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Charlie Fuchs, Roche and Genentech global head of product development for oncology and hematology (Yale Cancer Center)

Yale can­cer spe­cial­ist Char­lie Fuchs tapped as new glob­al de­vel­op­ment chief for Roche/Genen­tech

Roche and their big sub Genentech have just recruited a top cancer specialist at Yale to head up global product development in oncology and hematology.

I just got word that the pharma giant, which leads one of the most active cancer research operations in the world, recruited Charlie Fuchs, director of the Yale Cancer Center and physician-in-chief of Smilow Cancer Hospital. He’ll join the global operation March 1 and will be based in South San Francisco, where Genentech is based.

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Jonathan Weissman (MIT)

Can a new CRISPR tech­nique un­lock the se­crets of how can­cer spreads?

Jonathan Weissman’s team watched the cancer cells spread across the doomed mouse. Engineered with a bioluminescent enzyme, they appeared in scans first as a small navy blue diamond lodged near the heart; a week later, as a triangle splayed across the mouse’s upper body, with streaks of green and two distinct bright red hubs of activity. By day 54, the mouse resembled a lava lamp.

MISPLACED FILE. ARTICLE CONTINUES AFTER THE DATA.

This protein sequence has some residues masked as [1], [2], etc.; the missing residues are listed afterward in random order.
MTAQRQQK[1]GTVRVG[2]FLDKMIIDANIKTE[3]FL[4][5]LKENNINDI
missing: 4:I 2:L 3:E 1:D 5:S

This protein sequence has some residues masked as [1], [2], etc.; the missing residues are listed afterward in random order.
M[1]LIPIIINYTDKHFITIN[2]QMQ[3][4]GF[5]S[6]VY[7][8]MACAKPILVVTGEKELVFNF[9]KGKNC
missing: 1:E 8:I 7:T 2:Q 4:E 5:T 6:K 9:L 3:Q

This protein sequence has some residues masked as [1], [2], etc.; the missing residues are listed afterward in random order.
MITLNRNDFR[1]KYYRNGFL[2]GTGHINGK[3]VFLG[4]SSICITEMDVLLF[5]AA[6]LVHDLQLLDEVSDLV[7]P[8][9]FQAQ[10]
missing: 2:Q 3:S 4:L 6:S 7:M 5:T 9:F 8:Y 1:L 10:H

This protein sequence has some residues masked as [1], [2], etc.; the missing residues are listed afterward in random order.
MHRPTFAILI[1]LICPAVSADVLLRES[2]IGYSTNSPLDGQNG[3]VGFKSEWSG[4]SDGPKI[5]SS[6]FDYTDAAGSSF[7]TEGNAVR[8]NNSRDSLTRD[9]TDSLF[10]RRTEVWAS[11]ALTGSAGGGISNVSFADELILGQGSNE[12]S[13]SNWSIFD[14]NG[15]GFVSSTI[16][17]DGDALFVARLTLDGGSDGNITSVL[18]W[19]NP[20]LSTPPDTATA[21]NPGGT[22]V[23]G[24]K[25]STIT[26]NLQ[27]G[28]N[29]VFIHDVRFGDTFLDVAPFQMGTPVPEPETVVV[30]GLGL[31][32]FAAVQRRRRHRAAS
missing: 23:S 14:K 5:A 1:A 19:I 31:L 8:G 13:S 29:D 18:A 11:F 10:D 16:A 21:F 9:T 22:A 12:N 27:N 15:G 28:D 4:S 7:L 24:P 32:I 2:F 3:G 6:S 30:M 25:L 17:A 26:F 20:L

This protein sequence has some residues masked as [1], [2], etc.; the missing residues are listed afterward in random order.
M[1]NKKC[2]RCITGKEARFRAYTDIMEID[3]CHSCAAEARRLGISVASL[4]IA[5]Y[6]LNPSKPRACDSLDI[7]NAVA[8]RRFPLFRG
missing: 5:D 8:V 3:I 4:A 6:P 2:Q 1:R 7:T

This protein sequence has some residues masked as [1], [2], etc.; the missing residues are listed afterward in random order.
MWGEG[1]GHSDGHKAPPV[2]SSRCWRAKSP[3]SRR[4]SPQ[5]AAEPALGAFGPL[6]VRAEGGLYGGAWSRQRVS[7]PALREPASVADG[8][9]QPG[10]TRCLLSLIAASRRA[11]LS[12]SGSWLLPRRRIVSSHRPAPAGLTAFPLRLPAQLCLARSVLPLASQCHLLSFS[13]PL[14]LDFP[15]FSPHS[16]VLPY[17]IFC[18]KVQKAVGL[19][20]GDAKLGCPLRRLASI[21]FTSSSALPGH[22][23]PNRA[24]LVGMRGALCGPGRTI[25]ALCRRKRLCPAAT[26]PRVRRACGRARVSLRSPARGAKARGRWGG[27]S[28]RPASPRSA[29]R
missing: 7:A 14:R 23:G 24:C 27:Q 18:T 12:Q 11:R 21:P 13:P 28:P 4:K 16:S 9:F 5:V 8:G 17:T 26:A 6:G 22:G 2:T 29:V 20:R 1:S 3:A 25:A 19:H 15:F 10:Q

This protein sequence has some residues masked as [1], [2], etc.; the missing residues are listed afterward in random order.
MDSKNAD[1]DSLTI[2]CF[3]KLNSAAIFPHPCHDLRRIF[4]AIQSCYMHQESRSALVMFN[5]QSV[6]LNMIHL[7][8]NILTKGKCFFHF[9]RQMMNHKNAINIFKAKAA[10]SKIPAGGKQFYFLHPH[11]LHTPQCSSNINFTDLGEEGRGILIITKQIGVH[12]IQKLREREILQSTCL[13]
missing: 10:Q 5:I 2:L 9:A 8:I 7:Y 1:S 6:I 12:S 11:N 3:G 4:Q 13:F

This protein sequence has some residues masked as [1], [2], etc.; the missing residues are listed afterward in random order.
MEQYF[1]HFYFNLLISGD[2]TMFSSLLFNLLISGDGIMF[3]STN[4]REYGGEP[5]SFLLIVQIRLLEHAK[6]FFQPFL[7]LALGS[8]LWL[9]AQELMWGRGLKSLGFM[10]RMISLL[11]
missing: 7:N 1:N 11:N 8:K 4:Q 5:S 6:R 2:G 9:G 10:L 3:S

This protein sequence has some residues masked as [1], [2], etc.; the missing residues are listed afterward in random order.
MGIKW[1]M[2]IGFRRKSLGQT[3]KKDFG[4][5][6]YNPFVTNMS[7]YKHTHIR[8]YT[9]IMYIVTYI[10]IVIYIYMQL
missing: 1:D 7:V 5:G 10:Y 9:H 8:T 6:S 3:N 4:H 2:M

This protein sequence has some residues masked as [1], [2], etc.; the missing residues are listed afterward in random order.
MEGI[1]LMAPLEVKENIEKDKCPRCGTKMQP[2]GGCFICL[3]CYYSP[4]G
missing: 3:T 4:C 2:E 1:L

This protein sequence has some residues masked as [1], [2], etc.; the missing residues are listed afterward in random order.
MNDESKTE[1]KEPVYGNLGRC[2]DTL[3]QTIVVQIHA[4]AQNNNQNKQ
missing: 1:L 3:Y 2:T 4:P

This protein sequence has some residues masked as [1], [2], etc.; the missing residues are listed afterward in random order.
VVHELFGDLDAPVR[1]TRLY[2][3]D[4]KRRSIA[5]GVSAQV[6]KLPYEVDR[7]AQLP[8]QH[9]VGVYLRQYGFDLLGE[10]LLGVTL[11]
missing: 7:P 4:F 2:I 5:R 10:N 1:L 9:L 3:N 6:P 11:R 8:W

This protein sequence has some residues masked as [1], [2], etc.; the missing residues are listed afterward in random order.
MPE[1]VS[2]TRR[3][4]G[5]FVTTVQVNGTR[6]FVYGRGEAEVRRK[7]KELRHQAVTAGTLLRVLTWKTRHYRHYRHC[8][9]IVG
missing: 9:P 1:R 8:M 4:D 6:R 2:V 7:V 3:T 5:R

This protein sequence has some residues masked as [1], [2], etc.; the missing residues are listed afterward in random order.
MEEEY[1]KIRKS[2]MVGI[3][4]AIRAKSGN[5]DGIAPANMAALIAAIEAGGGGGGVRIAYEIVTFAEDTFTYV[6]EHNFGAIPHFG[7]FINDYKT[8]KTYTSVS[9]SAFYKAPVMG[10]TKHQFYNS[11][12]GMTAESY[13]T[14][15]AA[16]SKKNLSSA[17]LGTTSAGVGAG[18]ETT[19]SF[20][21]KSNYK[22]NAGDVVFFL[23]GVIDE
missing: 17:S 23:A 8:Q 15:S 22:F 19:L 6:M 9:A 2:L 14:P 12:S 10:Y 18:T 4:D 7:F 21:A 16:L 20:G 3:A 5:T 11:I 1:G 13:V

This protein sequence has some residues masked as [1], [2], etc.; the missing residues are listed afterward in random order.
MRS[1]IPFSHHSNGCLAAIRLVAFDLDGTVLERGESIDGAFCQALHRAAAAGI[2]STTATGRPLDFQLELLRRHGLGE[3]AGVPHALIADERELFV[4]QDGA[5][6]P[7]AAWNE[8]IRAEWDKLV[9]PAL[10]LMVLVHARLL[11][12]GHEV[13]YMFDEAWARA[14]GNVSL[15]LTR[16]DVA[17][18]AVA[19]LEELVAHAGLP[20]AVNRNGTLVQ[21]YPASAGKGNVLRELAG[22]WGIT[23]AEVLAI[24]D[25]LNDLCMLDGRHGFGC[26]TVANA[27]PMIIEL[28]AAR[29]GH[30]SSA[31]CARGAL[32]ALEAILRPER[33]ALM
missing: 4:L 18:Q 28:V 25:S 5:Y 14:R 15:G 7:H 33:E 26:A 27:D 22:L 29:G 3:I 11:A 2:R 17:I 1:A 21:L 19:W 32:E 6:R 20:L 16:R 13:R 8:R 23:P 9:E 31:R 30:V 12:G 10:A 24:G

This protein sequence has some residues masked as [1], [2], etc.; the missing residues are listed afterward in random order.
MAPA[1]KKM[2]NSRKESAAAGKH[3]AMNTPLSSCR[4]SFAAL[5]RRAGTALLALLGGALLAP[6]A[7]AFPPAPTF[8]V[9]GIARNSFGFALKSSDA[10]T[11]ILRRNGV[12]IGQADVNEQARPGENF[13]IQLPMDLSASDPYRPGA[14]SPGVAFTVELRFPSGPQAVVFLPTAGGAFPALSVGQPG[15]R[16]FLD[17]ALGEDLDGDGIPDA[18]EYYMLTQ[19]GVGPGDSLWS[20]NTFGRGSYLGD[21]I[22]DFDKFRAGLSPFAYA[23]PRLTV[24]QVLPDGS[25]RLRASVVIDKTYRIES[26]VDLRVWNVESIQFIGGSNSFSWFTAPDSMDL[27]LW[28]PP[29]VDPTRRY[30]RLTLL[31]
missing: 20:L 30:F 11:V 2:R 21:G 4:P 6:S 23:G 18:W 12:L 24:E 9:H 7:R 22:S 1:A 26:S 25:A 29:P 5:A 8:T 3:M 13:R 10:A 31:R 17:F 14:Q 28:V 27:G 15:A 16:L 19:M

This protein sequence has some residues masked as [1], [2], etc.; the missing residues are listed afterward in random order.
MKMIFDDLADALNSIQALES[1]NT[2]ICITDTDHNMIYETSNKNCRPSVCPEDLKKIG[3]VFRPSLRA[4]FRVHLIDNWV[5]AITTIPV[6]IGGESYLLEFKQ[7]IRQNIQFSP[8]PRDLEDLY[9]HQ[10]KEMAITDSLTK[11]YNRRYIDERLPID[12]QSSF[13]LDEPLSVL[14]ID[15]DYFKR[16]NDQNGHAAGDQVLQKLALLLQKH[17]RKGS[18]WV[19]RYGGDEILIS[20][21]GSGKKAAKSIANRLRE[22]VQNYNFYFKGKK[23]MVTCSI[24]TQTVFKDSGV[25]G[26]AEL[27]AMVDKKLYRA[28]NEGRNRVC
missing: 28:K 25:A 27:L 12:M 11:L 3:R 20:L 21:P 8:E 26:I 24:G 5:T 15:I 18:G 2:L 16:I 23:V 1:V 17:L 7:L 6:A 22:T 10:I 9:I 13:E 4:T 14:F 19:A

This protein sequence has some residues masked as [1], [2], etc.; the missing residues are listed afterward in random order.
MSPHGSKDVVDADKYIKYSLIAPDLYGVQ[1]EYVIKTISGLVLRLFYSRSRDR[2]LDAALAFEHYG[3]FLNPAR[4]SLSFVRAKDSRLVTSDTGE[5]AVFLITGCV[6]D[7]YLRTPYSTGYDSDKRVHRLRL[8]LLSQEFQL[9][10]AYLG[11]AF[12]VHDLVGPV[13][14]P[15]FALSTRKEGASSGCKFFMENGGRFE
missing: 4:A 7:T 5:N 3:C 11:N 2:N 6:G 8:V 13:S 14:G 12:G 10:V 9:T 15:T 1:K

The images would have been familiar to any cancer biologist, but they didn’t actually tell you much about what was going on: why the cancer was metastasizing or which cells were responsible. For that, Weissman’s team had designed a new tool. Inside the original navy blue diamond, they had engineered the microbiological equivalent of an airplane’s black box — a “molecular recorder” that, after the mouse’s death, could allow them to extract the cells and wind back intimate footage of a single cancer’s ascent.

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Glax­o­SmithK­line scraps a LAG3 study, mark­ing an­oth­er fail­ure for the pipeline af­ter a crit­i­cal set­back

Another gap has appeared in GlaxoSmithKline’s pipeline.

Friday morning the Australian biotech Immutep put out word that Hal Barron’s R&D group at GSK had decided to scrap a Phase II proof-of-concept study in ulcerative colitis for their anti-LAG3 therapy GSK2831781. According to the biotech, the program didn’t survive an interim review.

The trial was stopped by GSK based on the assessment of clinical data as part of a planned interim analysis conducted in consultation with the trial’s Data Review Committee. GSK is conducting further reporting, assessment and analyses of the efficacy and safety data and evaluating the biology to determine next steps for the GSK2831781 development program.